The heroes meet only post interval and fortunately feel no sense of attachment, there is not the slightest curiosity about their identical appearance and no dialogues like ‘Tumhari shakal meri shakal se kyon milti hai’.

I was dreading to watch a Himesh Reshamiya film because indulging him as a singer/ composer is entirely different from watching Himesh Reshamiya as an actor and all experienced this over the years since Aap Ka Suroor /2007, Karz/ 2008, Xpose/ 201 and Tera Suroor/2016 so I was vastly relieved to discover that in 2020 Himesh Reshamiya has finally identified his USP and gone all out to projects it unapologetically.

The film is an extension of the actor – his brand of music, his style of dressing and dialogues, uninhibited and unpretentious. If you can accept this as part of Himesh Reshamiya person and let him weave his stories in his melodies, then Happy Hardy Heer is definitely entertaining with exotic locations and haunting music. As an actor Reshamiya has come a long way and seriously tries to give his best to his characters.

Some artistes are meant to fly solo and Himesh Reshamiya is certainly one of them, listing the demerits of the film will be taking the film too seriously and I don’t want to do that so I’ll him hum ‘Teri meri kahani’ and sign off  rating Happy Hardy Heer with 2.5 stars.

Bhawana Somaaya

Basant Panchami – Day 1739

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Lord Krishna says in the Bhagwad Gita that among the seasons he is Basant, the festival is celebrated on the fifth day of the Shukla Paksha and therefore called Basant Pnchami. The festival is called Saraswati Vandana because she is the Goddess of learning, aesthetics and creativity and offering prayers to Mata Saraswati on Basant Panchami is customary.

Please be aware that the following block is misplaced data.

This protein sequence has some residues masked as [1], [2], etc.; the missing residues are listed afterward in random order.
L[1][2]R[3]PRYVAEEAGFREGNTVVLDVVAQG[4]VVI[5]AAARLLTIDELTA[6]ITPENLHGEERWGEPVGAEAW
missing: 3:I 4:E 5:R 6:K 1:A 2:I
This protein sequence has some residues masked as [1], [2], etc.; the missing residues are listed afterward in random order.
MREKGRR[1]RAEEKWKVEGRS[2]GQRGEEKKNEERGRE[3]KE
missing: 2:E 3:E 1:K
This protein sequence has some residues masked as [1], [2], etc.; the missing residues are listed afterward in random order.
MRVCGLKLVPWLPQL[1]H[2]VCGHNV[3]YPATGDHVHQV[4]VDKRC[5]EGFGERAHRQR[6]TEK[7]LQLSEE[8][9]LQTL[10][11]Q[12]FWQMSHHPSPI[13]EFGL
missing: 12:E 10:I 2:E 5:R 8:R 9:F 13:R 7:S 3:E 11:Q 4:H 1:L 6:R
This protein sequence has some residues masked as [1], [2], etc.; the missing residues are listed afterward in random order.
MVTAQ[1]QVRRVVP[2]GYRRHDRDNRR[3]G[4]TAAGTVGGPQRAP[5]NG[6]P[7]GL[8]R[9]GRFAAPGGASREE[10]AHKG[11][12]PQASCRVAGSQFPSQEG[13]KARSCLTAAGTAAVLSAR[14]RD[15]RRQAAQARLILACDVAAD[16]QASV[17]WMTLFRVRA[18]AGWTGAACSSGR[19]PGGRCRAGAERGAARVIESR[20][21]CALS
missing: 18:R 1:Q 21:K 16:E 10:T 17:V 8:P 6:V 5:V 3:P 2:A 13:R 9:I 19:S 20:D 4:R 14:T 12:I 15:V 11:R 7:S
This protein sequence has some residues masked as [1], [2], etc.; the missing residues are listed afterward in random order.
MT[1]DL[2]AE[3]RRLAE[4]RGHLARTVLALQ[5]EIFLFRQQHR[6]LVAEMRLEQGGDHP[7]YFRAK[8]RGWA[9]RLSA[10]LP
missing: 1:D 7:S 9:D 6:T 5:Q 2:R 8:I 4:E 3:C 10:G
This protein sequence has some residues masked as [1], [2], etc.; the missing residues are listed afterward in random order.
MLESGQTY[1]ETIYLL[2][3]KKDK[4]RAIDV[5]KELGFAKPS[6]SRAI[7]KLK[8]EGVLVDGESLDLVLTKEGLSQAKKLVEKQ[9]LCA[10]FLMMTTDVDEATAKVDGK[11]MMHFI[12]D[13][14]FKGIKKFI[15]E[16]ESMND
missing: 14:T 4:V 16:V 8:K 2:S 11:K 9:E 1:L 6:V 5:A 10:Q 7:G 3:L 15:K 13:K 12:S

Goddess Saraswati is one of the five children of Lord Brahma who is the creative power of the universe. Brahma’s other four children include the vedas that include knowledge, principles that regulate the systems of the universe.  Goddess Saraswati represents vidya and the significance of panchmi implies elaboration- extension- manifestation.

This time of the year when the winter makes place for the spring is the perfect time for Upnayan Sanskar. Spring is the most appropriate time to reconnect with knowledge and all the virtues of Goddess Saraswati and it does not matter whether we offer our respect via pen and paper or via the laptops as long as we remember to sing our vandana.

@bhawanasomaaya

Remembering Lal Ded – Day 1738

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It is always interesting to watch a solo performance of an actor on stage but this is worthwhile only when the actor is very good. This week versatile actress Mita Vasisht pays tribute to Lal Ded the most celebrated woman mystic and poet of 14th century Kashmir. The play is an ode to the iconic personality through a collage of poems, songs, thoughts and philosophies of the medieval poetess.

Mita Vasisht who has also made a documentary on the poetess says the film reflects her in her various avtaars. “I have mixed different mediums on a common platform and I think it works. The production is very close to me as I have travelled with the idea around the country since 2004 and co-written it”

Vasisht says the tri language (Hindi, English and Kashmiri) is a journey into the collective consciousness of the present times and introduces us to powerful poetry. “Lal Ded recited verses that touched the lives of people of Kashmi and the reason she chose this as her subject was to revive relationship with poetry from different cultures and empower ourselves.”